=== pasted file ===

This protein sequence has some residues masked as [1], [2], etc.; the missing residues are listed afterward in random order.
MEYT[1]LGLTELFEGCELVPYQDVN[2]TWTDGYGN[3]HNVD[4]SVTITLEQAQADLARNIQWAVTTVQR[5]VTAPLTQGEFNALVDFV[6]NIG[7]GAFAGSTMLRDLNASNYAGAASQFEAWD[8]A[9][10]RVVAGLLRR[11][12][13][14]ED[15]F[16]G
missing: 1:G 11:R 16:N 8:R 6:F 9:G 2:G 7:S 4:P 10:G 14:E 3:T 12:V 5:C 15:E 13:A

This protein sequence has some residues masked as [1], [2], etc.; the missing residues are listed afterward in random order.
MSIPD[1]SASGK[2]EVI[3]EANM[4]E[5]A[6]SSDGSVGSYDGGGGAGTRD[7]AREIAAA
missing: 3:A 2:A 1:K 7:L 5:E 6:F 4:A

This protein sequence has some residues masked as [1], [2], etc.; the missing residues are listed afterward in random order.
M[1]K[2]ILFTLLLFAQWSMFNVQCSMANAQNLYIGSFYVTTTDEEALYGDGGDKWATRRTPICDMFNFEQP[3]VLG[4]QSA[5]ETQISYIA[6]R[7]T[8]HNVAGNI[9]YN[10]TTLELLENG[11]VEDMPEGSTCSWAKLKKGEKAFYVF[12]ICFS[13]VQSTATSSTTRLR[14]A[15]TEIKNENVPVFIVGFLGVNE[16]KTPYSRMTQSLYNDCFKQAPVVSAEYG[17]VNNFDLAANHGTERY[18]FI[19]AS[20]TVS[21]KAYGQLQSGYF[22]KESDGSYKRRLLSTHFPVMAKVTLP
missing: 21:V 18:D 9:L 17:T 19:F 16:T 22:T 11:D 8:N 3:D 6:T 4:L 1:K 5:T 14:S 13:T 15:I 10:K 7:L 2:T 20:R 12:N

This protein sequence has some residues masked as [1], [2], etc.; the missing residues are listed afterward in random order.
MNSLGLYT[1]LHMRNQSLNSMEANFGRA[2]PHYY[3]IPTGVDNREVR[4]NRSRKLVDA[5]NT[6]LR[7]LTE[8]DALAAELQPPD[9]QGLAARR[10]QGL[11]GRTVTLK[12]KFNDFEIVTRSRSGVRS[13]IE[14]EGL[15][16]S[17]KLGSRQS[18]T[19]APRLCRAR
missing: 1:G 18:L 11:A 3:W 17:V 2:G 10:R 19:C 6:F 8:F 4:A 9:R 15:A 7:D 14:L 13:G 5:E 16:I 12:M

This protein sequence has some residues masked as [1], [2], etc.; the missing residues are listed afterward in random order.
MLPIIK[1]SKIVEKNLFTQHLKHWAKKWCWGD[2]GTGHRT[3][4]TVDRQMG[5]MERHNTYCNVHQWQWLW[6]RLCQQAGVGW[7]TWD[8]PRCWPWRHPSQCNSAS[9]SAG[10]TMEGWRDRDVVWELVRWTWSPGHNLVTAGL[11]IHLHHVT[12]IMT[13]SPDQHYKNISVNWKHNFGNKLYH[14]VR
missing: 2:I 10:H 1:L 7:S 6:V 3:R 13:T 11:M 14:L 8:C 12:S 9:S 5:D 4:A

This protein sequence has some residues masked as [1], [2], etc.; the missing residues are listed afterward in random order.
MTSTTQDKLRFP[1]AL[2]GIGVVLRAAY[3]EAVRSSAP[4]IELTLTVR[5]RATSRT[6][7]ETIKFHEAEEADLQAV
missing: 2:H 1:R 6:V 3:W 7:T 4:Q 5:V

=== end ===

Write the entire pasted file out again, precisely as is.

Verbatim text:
This protein sequence has some residues masked as [1], [2], etc.; the missing residues are listed afterward in random order.
MEYT[1]LGLTELFEGCELVPYQDVN[2]TWTDGYGN[3]HNVD[4]SVTITLEQAQADLARNIQWAVTTVQR[5]VTAPLTQGEFNALVDFV[6]NIG[7]GAFAGSTMLRDLNASNYAGAASQFEAWD[8]A[9][10]RVVAGLLRR[11][12][13][14]ED[15]F[16]G
missing: 1:G 11:R 16:N 8:R 6:F 9:G 2:G 7:S 4:P 10:G 14:E 3:T 12:V 5:C 15:E 13:A

This protein sequence has some residues masked as [1], [2], etc.; the missing residues are listed afterward in random order.
MSIPD[1]SASGK[2]EVI[3]EANM[4]E[5]A[6]SSDGSVGSYDGGGGAGTRD[7]AREIAAA
missing: 3:A 2:A 1:K 7:L 5:E 6:F 4:A

This protein sequence has some residues masked as [1], [2], etc.; the missing residues are listed afterward in random order.
M[1]K[2]ILFTLLLFAQWSMFNVQCSMANAQNLYIGSFYVTTTDEEALYGDGGDKWATRRTPICDMFNFEQP[3]VLG[4]QSA[5]ETQISYIA[6]R[7]T[8]HNVAGNI[9]YN[10]TTLELLENG[11]VEDMPEGSTCSWAKLKKGEKAFYVF[12]ICFS[13]VQSTATSSTTRLR[14]A[15]TEIKNENVPVFIVGFLGVNE[16]KTPYSRMTQSLYNDCFKQAPVVSAEYG[17]VNNFDLAANHGTERY[18]FI[19]AS[20]TVS[21]KAYGQLQSGYF[22]KESDGSYKRRLLSTHFPVMAKVTLP
missing: 21:V 18:D 9:L 17:T 19:F 16:T 22:T 11:D 8:N 3:D 6:T 4:L 1:K 5:T 14:S 13:T 15:I 10:K 7:L 2:T 20:R 12:N

This protein sequence has some residues masked as [1], [2], etc.; the missing residues are listed afterward in random order.
MNSLGLYT[1]LHMRNQSLNSMEANFGRA[2]PHYY[3]IPTGVDNREVR[4]NRSRKLVDA[5]NT[6]LR[7]LTE[8]DALAAELQPPD[9]QGLAARR[10]QGL[11]GRTVTLK[12]KFNDFEIVTRSRSGVRS[13]IE[14]EGL[15][16]S[17]KLGSRQS[18]T[19]APRLCRAR
missing: 1:G 18:L 11:A 3:W 17:V 2:G 10:R 19:C 6:F 8:F 4:A 9:R 15:A 7:D 14:L 13:G 5:E 16:I 12:M

This protein sequence has some residues masked as [1], [2], etc.; the missing residues are listed afterward in random order.
MLPIIK[1]SKIVEKNLFTQHLKHWAKKWCWGD[2]GTGHRT[3][4]TVDRQMG[5]MERHNTYCNVHQWQWLW[6]RLCQQAGVGW[7]TWD[8]PRCWPWRHPSQCNSAS[9]SAG[10]TMEGWRDRDVVWELVRWTWSPGHNLVTAGL[11]IHLHHVT[12]IMT[13]SPDQHYKNISVNWKHNFGNKLYH[14]VR
missing: 2:I 10:H 1:L 7:S 6:V 3:R 13:T 11:M 14:L 8:C 12:S 9:S 5:D 4:A

This protein sequence has some residues masked as [1], [2], etc.; the missing residues are listed afterward in random order.
MTSTTQDKLRFP[1]AL[2]GIGVVLRAAY[3]EAVRSSAP[4]IELTLTVR[5]RATSRT[6][7]ETIKFHEAEEADLQAV
missing: 2:H 1:R 6:V 3:W 7:T 4:Q 5:V